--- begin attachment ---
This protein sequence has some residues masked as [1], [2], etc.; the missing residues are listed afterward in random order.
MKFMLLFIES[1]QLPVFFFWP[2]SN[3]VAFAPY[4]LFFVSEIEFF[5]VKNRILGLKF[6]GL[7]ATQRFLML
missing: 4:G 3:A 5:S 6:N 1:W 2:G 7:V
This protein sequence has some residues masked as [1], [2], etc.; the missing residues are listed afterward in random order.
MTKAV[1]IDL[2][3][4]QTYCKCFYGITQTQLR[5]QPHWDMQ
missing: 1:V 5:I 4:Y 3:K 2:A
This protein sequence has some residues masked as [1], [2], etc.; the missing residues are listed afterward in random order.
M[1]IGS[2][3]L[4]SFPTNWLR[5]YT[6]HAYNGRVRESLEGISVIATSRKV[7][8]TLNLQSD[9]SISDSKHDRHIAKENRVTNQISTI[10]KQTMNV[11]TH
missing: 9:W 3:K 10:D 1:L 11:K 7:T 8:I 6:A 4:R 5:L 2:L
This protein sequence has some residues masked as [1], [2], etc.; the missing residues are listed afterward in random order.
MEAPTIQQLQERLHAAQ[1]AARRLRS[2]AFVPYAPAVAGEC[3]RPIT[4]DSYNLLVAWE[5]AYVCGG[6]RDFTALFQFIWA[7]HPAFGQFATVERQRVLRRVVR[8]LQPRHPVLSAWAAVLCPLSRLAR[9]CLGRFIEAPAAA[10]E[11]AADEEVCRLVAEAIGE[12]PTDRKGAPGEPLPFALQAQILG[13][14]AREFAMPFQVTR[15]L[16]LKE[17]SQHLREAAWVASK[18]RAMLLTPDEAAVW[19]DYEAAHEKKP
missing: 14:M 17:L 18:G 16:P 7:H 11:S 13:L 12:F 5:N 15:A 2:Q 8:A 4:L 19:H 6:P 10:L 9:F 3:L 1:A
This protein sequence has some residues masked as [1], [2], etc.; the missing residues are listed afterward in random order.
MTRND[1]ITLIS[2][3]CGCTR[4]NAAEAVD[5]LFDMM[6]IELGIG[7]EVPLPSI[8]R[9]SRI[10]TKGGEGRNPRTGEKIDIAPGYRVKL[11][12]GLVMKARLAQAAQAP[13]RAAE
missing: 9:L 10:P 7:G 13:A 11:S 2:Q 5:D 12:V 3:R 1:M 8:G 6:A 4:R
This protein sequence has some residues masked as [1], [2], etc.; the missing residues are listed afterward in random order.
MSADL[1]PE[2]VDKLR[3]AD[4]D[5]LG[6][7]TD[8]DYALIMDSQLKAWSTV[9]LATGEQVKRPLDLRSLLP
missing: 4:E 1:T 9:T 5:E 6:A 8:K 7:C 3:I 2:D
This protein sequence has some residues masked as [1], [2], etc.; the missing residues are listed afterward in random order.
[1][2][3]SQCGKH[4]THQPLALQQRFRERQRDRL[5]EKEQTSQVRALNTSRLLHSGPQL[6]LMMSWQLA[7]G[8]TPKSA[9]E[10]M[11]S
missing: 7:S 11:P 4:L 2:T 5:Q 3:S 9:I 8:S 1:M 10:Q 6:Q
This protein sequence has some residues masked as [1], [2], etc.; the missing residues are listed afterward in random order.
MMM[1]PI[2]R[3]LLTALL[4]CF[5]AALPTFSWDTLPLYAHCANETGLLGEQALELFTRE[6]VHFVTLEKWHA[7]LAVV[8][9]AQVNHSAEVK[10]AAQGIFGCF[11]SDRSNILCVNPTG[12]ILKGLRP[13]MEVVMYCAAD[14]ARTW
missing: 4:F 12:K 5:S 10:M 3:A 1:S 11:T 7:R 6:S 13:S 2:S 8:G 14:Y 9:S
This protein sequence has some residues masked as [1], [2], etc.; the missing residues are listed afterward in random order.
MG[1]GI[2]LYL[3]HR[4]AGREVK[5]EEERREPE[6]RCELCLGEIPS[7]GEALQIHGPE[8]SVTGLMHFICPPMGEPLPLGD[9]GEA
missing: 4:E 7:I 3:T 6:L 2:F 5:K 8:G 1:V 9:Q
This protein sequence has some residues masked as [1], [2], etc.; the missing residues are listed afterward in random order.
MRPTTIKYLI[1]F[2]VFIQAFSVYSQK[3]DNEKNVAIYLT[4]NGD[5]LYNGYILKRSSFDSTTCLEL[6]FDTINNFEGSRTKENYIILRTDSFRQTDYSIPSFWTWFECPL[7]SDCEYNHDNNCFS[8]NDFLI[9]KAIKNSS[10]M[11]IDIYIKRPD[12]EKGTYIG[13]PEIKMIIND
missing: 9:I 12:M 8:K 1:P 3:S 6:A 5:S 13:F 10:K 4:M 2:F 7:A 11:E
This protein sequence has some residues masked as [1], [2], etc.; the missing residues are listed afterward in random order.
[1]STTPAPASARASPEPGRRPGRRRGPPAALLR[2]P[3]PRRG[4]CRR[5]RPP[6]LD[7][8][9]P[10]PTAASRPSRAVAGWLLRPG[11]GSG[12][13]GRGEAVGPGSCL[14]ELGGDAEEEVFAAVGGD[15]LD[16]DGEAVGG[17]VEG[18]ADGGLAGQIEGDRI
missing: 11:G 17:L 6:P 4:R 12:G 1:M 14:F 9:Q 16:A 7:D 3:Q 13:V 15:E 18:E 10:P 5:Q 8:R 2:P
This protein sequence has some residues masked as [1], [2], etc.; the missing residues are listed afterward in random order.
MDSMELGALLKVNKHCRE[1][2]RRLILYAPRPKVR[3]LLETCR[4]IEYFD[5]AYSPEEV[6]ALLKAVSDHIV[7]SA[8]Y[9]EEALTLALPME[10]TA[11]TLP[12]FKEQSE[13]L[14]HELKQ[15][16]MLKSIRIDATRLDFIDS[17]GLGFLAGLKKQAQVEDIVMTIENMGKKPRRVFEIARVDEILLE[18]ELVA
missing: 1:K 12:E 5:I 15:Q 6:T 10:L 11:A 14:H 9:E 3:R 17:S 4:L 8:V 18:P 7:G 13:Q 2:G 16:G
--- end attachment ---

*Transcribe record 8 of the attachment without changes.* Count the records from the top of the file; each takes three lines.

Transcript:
This protein sequence has some residues masked as [1], [2], etc.; the missing residues are listed afterward in random order.
MMM[1]PI[2]R[3]LLTALL[4]CF[5]AALPTFSWDTLPLYAHCANETGLLGEQALELFTRE[6]VHFVTLEKWHA[7]LAVV[8][9]AQVNHSAEVK[10]AAQGIFGCF[11]SDRSNILCVNPTG[12]ILKGLRP[13]MEVVMYCAAD[14]ARTW
missing: 4:F 12:K 5:S 10:M 3:A 1:S 11:T 7:R 6:S 13:S 2:S 8:G 14:Y 9:S